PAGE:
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Nautilus and Dutch shipping employers have agreed a historic collective bargaining agreement (CBA) which gives Dutch merchant mariners an innovative framework to help them take advantage of a Netherland's central pension agreement on early retirement.

The Union and the Dutch Association of Employers in Commercial Shipping (VWH) agreed the CBA which covers about 3,000 seafarers working on Dutch-flagged ships. The CBA also ensures a wage increase of 6% over a two year period between 1 January 2020 to 31 December 2021.

The new sectoral CBA is the first time social partners have agreed such a variation on pension rules for merchant shipping under a specific framework agreement.

As part of the Nautilus CBA, employers will contribute a sum of money that seafarers would have been entitled to before their pension age increased to 67.

Seafarers will also contribute unused leave, savings or other investments, which the employers will then double under 'bridging finance' arrangements to enable a reasonable income until the state retirement age.

Nautilus executive officer Sascha Meijer described the agreement as: 'a good result after a few lean years. Within the CBA , the early retirement framework is a variation to what the national pension deal has made possible, and Nautilus members considered this a good and feasible deal.'

The early retirement framework agreement under the Nautilus CBA is a result of the recent Dutch central pension agreement which means that from 2021 unions and employers are entitled to make it possible within their CBAs for those employed in ‘heavy jobs’ to retire early. In each sector, employers, and unions can agree the specific details further within framework agreements during CBA negotiations.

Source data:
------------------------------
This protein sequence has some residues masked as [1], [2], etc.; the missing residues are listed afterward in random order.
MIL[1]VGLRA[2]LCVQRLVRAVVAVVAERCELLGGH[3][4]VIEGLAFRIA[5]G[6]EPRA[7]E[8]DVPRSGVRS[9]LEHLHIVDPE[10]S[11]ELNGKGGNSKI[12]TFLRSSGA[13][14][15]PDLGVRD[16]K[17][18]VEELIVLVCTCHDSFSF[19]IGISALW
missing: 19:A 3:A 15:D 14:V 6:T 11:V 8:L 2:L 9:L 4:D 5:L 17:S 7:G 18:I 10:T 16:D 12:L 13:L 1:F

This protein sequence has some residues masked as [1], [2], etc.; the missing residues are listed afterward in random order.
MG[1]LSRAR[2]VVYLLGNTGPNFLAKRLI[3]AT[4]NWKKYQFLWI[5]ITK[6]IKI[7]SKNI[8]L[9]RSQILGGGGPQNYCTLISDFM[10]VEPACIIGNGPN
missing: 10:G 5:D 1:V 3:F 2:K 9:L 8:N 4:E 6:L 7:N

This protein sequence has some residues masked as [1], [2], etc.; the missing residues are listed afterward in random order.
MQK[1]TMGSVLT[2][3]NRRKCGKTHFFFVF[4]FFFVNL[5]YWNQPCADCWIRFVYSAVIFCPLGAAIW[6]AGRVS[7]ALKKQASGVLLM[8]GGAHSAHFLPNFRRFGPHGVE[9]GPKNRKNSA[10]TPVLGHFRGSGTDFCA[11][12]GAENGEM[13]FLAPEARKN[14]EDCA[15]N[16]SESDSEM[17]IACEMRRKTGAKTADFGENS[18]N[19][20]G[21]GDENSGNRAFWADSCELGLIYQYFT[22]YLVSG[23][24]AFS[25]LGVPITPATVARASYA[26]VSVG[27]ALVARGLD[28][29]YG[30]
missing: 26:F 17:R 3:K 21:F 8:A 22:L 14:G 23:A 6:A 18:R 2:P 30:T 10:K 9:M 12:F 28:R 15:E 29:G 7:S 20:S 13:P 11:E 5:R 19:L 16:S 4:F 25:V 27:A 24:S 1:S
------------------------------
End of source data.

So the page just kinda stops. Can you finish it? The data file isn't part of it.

'Our members are happy with the wage increase and being able to stop working earlier,' said Ms Meijer. 'Their work is physically and mentally tough and they work long days with many night shifts and work far from home. You can't keep that up until you are 67.'

The new CBA also contains improved arrangements for internet access for home communication at sea and efforts to combat fatigue. Employers agreed to take the interests of seafarers into account when making decisions about flights and costs in order to avoid unnecessary fatigue. This part of the agreement resulted from complaints by members about having to fly with low cost airlines, or with excessive transit waits, causing fatigue on the way to work or returning home on shore leave.



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